Christchurch on March 15 − we had all sat down for our 2pm meeting, and we’d had initial reports of multiple shots fired in Christchurch,” remembers Simon.

“Over the next four minutes, more and more people are coming up to us and saying at least four people were dead.

“I went off to make-up, and 10 minutes later we were on air. I didn’t have any idea of the scale of it, none whatsoever. I was learning about it as it was happening, live. That’s my preferred scenario, really, to encounter something that’s live and reactive. When things hit the fan you work around the clock as necessary.

“I was on air for five hours, live, without a break. Five minutes after I came off air [Prime Minister] Jacinda Ardern confirmed the number of dead. And you’re going, ‘What has happened?’

“You know, when there’s an earthquake, a natural tragedy, you can kind of make sense of it because you know we can’t control it. It’s the stories of human evil that go beyond our understanding of humanity, they leave us asking, ‘How the hell did we get here?'”

For Wendy the news presenting role was “an incredible opportunity that I couldn’t miss”

But no matter the horror of the subject matter they’re reporting on, the pair maintain their job is to deliver the news as dispassionately as possible, which, they both admit, can be immensely tough.

“It’s our job to give the nation perspective and clarity, and what the news means for New Zealanders,” says Wendy.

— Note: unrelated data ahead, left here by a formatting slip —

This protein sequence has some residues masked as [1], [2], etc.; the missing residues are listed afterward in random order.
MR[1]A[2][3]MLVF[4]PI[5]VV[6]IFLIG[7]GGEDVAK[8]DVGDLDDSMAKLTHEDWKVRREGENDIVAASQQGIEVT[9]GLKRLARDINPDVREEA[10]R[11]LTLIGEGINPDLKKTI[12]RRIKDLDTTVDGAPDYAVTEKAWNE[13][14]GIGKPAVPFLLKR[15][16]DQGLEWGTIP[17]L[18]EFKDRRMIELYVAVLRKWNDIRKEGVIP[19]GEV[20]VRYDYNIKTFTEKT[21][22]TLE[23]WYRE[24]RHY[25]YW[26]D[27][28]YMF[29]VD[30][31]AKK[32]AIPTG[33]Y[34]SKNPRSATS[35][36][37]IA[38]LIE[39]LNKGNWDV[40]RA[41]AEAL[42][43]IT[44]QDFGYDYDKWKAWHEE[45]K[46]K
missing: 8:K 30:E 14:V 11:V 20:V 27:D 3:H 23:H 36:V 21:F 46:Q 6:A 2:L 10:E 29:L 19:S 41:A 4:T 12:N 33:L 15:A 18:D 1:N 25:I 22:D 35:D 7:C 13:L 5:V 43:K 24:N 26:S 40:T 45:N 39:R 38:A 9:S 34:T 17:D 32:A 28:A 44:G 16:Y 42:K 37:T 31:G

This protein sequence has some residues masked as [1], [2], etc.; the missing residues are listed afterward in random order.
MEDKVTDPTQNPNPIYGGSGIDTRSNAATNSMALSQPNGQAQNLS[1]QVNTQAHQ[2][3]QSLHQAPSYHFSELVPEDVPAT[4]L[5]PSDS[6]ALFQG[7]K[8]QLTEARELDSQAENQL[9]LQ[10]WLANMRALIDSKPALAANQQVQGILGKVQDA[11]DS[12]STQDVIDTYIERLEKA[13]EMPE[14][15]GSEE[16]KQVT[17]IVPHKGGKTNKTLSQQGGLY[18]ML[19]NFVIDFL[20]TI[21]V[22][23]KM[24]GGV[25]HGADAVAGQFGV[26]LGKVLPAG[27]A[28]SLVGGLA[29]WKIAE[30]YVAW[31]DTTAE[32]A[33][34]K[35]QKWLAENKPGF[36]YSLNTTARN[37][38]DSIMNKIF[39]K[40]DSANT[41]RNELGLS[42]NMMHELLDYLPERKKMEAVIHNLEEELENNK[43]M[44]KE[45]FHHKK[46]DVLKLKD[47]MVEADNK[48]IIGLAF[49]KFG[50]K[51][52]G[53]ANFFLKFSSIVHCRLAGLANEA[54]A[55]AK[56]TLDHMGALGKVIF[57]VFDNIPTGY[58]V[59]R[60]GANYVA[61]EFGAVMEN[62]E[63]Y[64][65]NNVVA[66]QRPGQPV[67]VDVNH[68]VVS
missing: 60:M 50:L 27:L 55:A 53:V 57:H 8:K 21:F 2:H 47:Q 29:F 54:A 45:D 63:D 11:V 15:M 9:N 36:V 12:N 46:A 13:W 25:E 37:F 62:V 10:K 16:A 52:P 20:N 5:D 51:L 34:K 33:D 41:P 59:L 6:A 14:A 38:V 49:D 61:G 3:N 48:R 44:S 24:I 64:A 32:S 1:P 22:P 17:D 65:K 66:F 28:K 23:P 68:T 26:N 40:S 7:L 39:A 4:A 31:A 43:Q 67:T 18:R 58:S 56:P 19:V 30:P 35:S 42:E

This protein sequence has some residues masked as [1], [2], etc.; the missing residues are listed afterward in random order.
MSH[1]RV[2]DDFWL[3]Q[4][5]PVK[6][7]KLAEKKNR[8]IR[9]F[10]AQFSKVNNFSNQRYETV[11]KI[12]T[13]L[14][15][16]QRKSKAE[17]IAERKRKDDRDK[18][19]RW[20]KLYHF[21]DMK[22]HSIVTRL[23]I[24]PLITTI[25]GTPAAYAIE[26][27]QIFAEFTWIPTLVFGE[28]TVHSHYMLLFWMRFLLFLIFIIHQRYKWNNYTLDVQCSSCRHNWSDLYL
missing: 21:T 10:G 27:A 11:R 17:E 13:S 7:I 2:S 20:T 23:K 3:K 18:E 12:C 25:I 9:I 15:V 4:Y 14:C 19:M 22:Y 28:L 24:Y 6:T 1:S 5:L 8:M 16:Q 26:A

“It’s a big responsibility − there are so many stories that are one-sided on social media now. That’s why the six o’clock news is more important than ever, with people getting a barrage of social media content and trying to make sense of it, especially young people.”

And for the record, New Zealand, Simon and Wendy don’t just turn up to present the news, as they’re so often asked – nor do they memorise the entire script of a bulletin. And yes, it’s definitely live!

“Those are definitely the common misconceptions,” Wendy grins. “I wish I just turned up 5.30pm!”

Simon laughs and tells, “We’re in the office working from about 1.30pm – we have a big team meeting at 2pm with everyone. Our afternoons are all-go from then.”

Oh, and there’s one more set secret, Wendy reveals, that tends to shock people when they see her out and about – her hair!

“It’s just one of those funny little things, but I have very curly, sort of sheep-like hair,” she admits with a laugh.

“I feel very sorry for the make-up team every day when I wander in with my mop and they have to do something with it to make me look half decent!”